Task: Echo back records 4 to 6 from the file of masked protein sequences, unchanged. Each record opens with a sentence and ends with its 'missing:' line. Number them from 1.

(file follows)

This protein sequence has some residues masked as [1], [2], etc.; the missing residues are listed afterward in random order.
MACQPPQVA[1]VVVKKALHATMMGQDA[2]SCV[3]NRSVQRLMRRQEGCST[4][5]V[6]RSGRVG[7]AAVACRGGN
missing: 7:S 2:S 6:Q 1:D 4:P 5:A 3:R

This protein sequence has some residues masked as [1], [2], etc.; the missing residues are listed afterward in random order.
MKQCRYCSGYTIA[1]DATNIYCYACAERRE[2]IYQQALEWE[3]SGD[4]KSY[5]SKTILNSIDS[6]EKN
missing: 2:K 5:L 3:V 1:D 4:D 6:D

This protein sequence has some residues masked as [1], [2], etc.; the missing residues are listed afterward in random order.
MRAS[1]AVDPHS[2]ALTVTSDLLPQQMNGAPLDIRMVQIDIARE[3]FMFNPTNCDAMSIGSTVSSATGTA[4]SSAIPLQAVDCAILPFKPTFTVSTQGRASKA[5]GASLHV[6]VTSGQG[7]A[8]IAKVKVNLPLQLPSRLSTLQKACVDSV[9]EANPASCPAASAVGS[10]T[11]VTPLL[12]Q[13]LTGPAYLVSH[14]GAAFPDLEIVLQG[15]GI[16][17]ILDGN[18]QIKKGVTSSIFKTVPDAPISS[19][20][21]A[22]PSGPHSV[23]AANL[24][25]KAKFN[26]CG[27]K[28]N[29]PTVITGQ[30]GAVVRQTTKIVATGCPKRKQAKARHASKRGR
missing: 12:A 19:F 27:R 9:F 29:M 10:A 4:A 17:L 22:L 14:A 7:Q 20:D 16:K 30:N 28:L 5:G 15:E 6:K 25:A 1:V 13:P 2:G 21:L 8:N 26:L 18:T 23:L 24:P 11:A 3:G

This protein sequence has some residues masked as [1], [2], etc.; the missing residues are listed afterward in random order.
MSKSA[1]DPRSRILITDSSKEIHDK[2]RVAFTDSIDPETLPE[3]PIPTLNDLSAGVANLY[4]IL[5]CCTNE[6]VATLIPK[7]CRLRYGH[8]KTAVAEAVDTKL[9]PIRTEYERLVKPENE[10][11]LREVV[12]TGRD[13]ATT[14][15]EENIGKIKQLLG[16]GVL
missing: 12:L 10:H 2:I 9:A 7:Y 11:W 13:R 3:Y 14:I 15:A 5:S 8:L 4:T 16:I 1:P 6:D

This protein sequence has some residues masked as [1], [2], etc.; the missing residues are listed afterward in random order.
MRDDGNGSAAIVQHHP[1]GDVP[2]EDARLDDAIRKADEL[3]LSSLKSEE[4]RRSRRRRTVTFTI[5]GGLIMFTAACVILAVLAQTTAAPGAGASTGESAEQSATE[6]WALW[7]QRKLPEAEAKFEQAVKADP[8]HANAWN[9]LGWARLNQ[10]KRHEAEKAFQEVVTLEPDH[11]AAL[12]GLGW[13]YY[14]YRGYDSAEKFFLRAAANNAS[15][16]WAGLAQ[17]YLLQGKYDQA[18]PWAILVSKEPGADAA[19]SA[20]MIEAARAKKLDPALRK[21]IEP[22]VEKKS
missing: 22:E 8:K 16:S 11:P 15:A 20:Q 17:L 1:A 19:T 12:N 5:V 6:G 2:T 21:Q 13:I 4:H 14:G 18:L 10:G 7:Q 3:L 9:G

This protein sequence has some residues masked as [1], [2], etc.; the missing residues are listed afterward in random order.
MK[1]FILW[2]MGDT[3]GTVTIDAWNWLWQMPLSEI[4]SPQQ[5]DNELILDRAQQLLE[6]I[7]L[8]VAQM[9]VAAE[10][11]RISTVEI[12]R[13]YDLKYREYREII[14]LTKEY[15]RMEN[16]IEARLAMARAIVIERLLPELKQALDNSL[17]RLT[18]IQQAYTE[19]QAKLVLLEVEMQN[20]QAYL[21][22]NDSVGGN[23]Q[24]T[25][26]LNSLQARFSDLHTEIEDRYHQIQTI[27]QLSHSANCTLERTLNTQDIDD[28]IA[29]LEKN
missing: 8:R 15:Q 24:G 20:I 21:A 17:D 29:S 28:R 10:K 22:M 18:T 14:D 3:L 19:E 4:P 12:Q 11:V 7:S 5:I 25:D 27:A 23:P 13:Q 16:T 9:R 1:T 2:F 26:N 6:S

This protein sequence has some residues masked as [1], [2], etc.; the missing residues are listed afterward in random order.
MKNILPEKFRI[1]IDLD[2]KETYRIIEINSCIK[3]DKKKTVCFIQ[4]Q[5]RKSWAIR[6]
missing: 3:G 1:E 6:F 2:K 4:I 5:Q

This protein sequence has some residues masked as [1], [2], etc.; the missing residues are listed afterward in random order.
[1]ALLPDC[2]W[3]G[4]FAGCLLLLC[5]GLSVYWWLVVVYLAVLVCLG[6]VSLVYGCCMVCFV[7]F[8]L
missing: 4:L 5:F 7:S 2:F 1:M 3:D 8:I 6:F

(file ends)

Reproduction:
This protein sequence has some residues masked as [1], [2], etc.; the missing residues are listed afterward in random order.
MSKSA[1]DPRSRILITDSSKEIHDK[2]RVAFTDSIDPETLPE[3]PIPTLNDLSAGVANLY[4]IL[5]CCTNE[6]VATLIPK[7]CRLRYGH[8]KTAVAEAVDTKL[9]PIRTEYERLVKPENE[10][11]LREVV[12]TGRD[13]ATT[14][15]EENIGKIKQLLG[16]GVL
missing: 12:L 10:H 2:I 9:A 7:Y 11:W 13:R 3:Y 14:I 15:A 5:S 8:L 4:T 16:I 1:P 6:D

This protein sequence has some residues masked as [1], [2], etc.; the missing residues are listed afterward in random order.
MRDDGNGSAAIVQHHP[1]GDVP[2]EDARLDDAIRKADEL[3]LSSLKSEE[4]RRSRRRRTVTFTI[5]GGLIMFTAACVILAVLAQTTAAPGAGASTGESAEQSATE[6]WALW[7]QRKLPEAEAKFEQAVKADP[8]HANAWN[9]LGWARLNQ[10]KRHEAEKAFQEVVTLEPDH[11]AAL[12]GLGW[13]YY[14]YRGYDSAEKFFLRAAANNAS[15][16]WAGLAQ[17]YLLQGKYDQA[18]PWAILVSKEPGADAA[19]SA[20]MIEAARAKKLDPALRK[21]IEP[22]VEKKS
missing: 22:E 8:K 16:S 11:P 15:A 20:Q 17:L 1:A 19:T 12:N 5:V 6:G 2:T 21:Q 13:I 4:H 14:G 18:L 10:G 7:Q 3:L 9:G

This protein sequence has some residues masked as [1], [2], etc.; the missing residues are listed afterward in random order.
MK[1]FILW[2]MGDT[3]GTVTIDAWNWLWQMPLSEI[4]SPQQ[5]DNELILDRAQQLLE[6]I[7]L[8]VAQM[9]VAAE[10][11]RISTVEI[12]R[13]YDLKYREYREII[14]LTKEY[15]RMEN[16]IEARLAMARAIVIERLLPELKQALDNSL[17]RLT[18]IQQAYTE[19]QAKLVLLEVEMQN[20]QAYL[21][22]NDSVGGN[23]Q[24]T[25][26]LNSLQARFSDLHTEIEDRYHQIQTI[27]QLSHSANCTLERTLNTQDIDD[28]IA[29]LEKN
missing: 8:R 15:Q 24:G 20:I 21:A 17:D 29:S 28:R 10:K 22:M 18:T 14:D 3:L 19:E 4:P 12:Q 11:V 7:S 5:I 25:D 27:A 23:P 13:Q 16:T 9:R 1:T 2:F 26:N 6:S